The effects of droplet diameter, surface roughness, and impinging velocity on the behavior of a droplet impinging on a hot surface were studied. The surface samples used in the experiment were cylinder blocks of stainless steel having four different degrees of roughness: Ra 0.04, Ra 0.2, Ra 3, and Ra 10. The diameter and impinging velocity were controlled independently using a microjet dispenser, and their values were in the ranges of 300-700 μm and 1.0-4.0 m/s, respectively. The contact time was found to increase with an increase in the surface roughness and was of the order of the self-oscillation of the water droplet. The maximum spread of the droplet decreased with increasing impinging velocity. A cooling curve was obtained for surface temperatures ranging from 500°C to 100°C, and the cooling time was found to decrease with an increase in the surface roughness of stainless steel. Moreover, the cooling effectiveness of each droplet increased with an increase in the surface roughness, a decrease in the droplet diameter, and an increase in the impinging velocity.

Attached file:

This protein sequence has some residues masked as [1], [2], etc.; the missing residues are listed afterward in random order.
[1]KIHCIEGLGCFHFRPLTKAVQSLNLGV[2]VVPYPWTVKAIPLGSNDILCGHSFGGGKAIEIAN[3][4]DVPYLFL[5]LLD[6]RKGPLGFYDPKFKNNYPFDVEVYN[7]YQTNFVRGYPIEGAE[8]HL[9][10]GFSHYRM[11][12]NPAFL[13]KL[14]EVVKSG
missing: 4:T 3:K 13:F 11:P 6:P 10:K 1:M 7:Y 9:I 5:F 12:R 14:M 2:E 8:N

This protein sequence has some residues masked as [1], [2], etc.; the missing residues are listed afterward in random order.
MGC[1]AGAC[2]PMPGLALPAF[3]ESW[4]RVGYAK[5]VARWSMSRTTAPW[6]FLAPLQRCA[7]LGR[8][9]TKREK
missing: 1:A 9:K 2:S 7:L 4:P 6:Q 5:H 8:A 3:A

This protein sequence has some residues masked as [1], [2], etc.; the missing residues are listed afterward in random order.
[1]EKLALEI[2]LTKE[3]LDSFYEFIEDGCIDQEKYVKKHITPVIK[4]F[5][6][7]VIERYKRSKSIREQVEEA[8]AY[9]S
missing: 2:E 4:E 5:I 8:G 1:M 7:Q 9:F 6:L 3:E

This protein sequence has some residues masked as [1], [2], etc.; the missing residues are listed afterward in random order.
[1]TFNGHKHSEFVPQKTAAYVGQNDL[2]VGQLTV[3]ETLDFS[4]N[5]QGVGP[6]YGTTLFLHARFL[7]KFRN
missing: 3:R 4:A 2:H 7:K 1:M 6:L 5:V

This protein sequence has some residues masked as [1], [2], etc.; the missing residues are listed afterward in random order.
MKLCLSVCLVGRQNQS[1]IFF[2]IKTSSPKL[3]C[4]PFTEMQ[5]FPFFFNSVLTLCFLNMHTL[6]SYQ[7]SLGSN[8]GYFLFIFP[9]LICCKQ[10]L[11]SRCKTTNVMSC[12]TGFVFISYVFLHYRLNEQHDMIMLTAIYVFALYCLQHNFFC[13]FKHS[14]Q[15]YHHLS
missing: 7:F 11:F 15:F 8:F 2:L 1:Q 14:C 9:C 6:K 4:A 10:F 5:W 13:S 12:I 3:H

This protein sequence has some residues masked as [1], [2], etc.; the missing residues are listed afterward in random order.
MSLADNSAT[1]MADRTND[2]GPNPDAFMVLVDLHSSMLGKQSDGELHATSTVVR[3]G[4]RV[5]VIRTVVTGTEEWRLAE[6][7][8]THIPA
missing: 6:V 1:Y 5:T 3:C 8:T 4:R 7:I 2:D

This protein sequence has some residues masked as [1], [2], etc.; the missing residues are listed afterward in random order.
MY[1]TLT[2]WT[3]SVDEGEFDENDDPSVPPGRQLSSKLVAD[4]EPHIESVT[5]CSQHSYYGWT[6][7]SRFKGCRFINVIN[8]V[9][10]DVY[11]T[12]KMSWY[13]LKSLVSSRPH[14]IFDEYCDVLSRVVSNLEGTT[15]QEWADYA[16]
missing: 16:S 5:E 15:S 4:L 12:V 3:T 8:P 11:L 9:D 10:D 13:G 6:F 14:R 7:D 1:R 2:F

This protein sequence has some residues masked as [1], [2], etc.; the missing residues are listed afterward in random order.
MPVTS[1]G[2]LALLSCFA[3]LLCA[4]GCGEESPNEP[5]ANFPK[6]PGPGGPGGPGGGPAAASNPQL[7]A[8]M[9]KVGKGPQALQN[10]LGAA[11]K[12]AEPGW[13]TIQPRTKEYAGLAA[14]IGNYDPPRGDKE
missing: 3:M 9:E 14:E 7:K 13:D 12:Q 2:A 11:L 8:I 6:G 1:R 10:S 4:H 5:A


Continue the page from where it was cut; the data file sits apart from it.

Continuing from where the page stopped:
All Science Journal Classification (ASJC) codes
- Condensed Matter Physics
- Mechanical Engineering
- Fluid Flow and Transfer Processes